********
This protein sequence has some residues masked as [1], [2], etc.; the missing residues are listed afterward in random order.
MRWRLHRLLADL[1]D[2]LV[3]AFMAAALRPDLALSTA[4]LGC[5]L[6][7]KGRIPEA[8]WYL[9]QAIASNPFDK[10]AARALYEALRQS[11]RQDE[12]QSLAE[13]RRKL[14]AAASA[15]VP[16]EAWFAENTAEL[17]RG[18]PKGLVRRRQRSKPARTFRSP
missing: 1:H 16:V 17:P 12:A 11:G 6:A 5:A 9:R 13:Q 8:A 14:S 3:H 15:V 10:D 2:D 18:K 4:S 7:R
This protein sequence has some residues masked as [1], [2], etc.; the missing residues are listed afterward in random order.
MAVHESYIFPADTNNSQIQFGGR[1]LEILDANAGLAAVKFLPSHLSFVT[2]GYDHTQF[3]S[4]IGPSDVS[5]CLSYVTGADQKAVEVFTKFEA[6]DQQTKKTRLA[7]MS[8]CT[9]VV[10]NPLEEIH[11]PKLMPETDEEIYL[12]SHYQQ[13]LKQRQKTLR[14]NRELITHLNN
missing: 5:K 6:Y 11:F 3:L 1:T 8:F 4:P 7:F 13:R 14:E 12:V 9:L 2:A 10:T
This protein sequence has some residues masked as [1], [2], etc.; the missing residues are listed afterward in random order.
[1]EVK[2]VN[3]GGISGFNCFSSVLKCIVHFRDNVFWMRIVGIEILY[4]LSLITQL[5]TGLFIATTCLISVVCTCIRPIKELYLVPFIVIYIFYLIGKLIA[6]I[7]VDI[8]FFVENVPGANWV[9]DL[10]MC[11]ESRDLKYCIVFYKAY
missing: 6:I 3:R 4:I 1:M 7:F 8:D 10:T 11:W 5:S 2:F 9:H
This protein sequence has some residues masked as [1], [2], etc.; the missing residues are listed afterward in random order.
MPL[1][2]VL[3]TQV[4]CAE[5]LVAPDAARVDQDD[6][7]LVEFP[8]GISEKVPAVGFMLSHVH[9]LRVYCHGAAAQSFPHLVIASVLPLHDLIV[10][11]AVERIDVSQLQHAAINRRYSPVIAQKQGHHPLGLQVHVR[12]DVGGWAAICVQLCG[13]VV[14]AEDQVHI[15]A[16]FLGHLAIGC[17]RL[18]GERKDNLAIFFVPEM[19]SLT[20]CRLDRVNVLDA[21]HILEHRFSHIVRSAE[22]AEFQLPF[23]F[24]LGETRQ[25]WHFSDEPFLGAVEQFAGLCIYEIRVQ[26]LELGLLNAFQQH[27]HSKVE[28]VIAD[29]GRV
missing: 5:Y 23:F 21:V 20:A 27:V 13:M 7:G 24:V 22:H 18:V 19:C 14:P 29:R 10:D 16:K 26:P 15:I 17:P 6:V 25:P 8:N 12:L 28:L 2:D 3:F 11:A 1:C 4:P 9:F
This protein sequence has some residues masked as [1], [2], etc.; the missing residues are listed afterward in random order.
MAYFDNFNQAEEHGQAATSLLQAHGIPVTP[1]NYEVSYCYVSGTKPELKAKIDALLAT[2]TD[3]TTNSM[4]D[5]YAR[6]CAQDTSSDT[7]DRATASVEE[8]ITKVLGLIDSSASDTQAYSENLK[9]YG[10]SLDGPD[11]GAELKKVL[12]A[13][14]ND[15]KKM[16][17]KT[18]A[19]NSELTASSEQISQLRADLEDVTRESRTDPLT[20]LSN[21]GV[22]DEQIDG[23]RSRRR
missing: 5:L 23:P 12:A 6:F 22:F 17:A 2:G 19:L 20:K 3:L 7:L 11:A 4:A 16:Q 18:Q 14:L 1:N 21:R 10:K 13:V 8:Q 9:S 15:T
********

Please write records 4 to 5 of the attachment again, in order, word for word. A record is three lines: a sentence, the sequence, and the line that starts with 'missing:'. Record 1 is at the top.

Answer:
This protein sequence has some residues masked as [1], [2], etc.; the missing residues are listed afterward in random order.
MPL[1][2]VL[3]TQV[4]CAE[5]LVAPDAARVDQDD[6][7]LVEFP[8]GISEKVPAVGFMLSHVH[9]LRVYCHGAAAQSFPHLVIASVLPLHDLIV[10][11]AVERIDVSQLQHAAINRRYSPVIAQKQGHHPLGLQVHVR[12]DVGGWAAICVQLCG[13]VV[14]AEDQVHI[15]A[16]FLGHLAIGC[17]RL[18]GERKDNLAIFFVPEM[19]SLT[20]CRLDRVNVLDA[21]HILEHRFSHIVRSAE[22]AEFQLPF[23]F[24]LGETRQ[25]WHFSDEPFLGAVEQFAGLCIYEIRVQ[26]LELGLLNAFQQH[27]HSKVE[28]VIAD[29]GRV
missing: 5:Y 23:F 21:V 20:A 27:V 13:M 7:G 24:V 22:H 18:V 19:C 14:P 29:R 10:D 16:K 26:P 15:I 17:P 6:V 25:P 8:N 12:L 28:L 2:D 3:F 11:A 1:C 4:P 9:F
This protein sequence has some residues masked as [1], [2], etc.; the missing residues are listed afterward in random order.
MAYFDNFNQAEEHGQAATSLLQAHGIPVTP[1]NYEVSYCYVSGTKPELKAKIDALLAT[2]TD[3]TTNSM[4]D[5]YAR[6]CAQDTSSDT[7]DRATASVEE[8]ITKVLGLIDSSASDTQAYSENLK[9]YG[10]SLDGPD[11]GAELKKVL[12]A[13][14]ND[15]KKM[16][17]KT[18]A[19]NSELTASSEQISQLRADLEDVTRESRTDPLT[20]LSN[21]GV[22]DEQIDG[23]RSRRR
missing: 5:L 23:P 12:A 6:F 22:F 17:A 2:G 19:L 20:K 3:L 7:L 11:A 4:A 16:Q 18:Q 14:L 1:N 21:R 10:K 13:V 8:Q 9:S 15:T